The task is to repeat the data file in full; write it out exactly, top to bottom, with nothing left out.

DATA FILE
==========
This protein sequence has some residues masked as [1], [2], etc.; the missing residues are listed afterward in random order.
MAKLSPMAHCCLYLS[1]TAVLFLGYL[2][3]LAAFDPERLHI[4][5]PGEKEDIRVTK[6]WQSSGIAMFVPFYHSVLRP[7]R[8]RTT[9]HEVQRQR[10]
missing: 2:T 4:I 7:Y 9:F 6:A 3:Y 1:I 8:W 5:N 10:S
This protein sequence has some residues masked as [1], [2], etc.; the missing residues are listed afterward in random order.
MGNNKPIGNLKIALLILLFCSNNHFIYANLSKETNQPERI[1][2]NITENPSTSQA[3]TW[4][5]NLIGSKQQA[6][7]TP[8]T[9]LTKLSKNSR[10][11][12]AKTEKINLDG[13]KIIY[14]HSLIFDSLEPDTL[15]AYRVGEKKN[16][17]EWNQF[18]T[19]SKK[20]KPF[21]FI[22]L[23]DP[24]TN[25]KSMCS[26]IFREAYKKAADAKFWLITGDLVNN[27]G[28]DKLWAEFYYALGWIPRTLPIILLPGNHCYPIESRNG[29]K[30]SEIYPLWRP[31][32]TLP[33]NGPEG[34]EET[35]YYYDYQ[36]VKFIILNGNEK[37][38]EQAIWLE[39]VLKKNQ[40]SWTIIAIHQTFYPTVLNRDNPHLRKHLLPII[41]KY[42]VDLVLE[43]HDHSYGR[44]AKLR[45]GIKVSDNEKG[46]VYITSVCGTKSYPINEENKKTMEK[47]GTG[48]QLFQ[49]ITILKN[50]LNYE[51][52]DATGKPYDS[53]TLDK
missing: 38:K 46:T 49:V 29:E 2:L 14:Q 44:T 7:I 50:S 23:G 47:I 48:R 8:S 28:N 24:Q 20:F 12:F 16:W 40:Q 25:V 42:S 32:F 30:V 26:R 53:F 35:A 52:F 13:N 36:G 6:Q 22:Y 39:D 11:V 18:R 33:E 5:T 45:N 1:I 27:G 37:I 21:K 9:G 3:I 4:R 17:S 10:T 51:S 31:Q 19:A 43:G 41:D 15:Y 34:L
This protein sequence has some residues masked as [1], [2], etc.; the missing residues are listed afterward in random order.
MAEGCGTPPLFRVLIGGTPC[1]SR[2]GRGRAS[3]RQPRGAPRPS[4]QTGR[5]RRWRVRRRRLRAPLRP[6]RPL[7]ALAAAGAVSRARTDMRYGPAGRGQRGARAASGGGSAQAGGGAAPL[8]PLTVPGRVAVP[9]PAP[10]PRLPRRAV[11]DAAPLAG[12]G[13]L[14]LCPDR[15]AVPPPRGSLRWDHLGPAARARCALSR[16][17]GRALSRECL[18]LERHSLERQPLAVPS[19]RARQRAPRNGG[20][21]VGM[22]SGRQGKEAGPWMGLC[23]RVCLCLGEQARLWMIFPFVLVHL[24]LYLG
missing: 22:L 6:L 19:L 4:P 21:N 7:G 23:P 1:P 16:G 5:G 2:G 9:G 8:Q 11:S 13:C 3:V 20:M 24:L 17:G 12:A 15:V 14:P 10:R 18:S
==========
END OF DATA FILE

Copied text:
This protein sequence has some residues masked as [1], [2], etc.; the missing residues are listed afterward in random order.
MAKLSPMAHCCLYLS[1]TAVLFLGYL[2][3]LAAFDPERLHI[4][5]PGEKEDIRVTK[6]WQSSGIAMFVPFYHSVLRP[7]R[8]RTT[9]HEVQRQR[10]
missing: 2:T 4:I 7:Y 9:F 6:A 3:Y 1:I 8:W 5:N 10:S
This protein sequence has some residues masked as [1], [2], etc.; the missing residues are listed afterward in random order.
MGNNKPIGNLKIALLILLFCSNNHFIYANLSKETNQPERI[1][2]NITENPSTSQA[3]TW[4][5]NLIGSKQQA[6][7]TP[8]T[9]LTKLSKNSR[10][11][12]AKTEKINLDG[13]KIIY[14]HSLIFDSLEPDTL[15]AYRVGEKKN[16][17]EWNQF[18]T[19]SKK[20]KPF[21]FI[22]L[23]DP[24]TN[25]KSMCS[26]IFREAYKKAADAKFWLITGDLVNN[27]G[28]DKLWAEFYYALGWIPRTLPIILLPGNHCYPIESRNG[29]K[30]SEIYPLWRP[31][32]TLP[33]NGPEG[34]EET[35]YYYDYQ[36]VKFIILNGNEK[37][38]EQAIWLE[39]VLKKNQ[40]SWTIIAIHQTFYPTVLNRDNPHLRKHLLPII[41]KY[42]VDLVLE[43]HDHSYGR[44]AKLR[45]GIKVSDNEKG[46]VYITSVCGTKSYPINEENKKTMEK[47]GTG[48]QLFQ[49]ITILKN[50]LNYE[51][52]DATGKPYDS[53]TLDK
missing: 38:K 46:T 49:V 29:E 2:L 14:Q 44:T 7:I 50:S 23:G 47:I 48:R 8:S 28:N 24:Q 20:F 12:F 16:W 40:Q 25:V 42:S 32:F 30:V 26:R 53:F 35:A 52:F 13:N 36:G 6:Q 22:Y 39:D 11:V 18:R 33:E 5:T 45:N 1:I 27:G 37:I 21:K 9:G 3:I 4:R 17:S 10:T 51:S 31:Q 19:A 43:G 41:D 15:Y 34:L
This protein sequence has some residues masked as [1], [2], etc.; the missing residues are listed afterward in random order.
MAEGCGTPPLFRVLIGGTPC[1]SR[2]GRGRAS[3]RQPRGAPRPS[4]QTGR[5]RRWRVRRRRLRAPLRP[6]RPL[7]ALAAAGAVSRARTDMRYGPAGRGQRGARAASGGGSAQAGGGAAPL[8]PLTVPGRVAVP[9]PAP[10]PRLPRRAV[11]DAAPLAG[12]G[13]L[14]LCPDR[15]AVPPPRGSLRWDHLGPAARARCALSR[16][17]GRALSRECL[18]LERHSLERQPLAVPS[19]RARQRAPRNGG[20][21]VGM[22]SGRQGKEAGPWMGLC[23]RVCLCLGEQARLWMIFPFVLVHL[24]LYLG
missing: 22:L 6:L 19:L 4:P 21:N 7:G 23:P 1:P 16:G 5:G 2:G 9:G 8:Q 11:S 13:C 3:V 20:M 24:L 17:G 12:A 15:V 14:P 10:R 18:S